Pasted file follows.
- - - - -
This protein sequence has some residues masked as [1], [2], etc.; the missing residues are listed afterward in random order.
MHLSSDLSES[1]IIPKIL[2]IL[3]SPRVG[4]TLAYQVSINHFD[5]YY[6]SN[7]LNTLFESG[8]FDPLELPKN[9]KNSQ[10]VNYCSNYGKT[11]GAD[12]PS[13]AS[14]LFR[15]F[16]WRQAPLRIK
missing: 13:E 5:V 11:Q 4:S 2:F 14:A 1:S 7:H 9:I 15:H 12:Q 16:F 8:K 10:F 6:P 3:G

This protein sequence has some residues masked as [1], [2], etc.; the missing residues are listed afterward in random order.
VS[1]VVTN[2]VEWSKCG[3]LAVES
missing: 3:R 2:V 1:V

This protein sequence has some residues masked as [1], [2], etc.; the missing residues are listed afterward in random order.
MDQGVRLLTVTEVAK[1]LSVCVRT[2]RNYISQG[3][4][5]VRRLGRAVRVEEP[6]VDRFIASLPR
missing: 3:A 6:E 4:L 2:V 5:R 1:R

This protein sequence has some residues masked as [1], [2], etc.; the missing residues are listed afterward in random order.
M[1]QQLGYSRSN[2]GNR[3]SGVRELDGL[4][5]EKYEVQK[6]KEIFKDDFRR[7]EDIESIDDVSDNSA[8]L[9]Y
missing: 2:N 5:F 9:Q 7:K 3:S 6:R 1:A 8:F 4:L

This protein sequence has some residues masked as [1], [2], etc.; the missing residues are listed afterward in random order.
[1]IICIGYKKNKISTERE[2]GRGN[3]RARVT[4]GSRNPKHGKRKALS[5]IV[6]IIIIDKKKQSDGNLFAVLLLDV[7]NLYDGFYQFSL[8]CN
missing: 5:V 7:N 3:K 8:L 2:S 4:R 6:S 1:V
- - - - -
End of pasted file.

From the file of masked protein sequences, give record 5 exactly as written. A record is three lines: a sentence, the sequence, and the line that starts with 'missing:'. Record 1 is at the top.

This protein sequence has some residues masked as [1], [2], etc.; the missing residues are listed afterward in random order.
[1]IICIGYKKNKISTERE[2]GRGN[3]RARVT[4]GSRNPKHGKRKALS[5]IV[6]IIIIDKKKQSDGNLFAVLLLDV[7]NLYDGFYQFSL[8]CN
missing: 5:V 7:N 3:K 8:L 2:S 4:R 6:S 1:V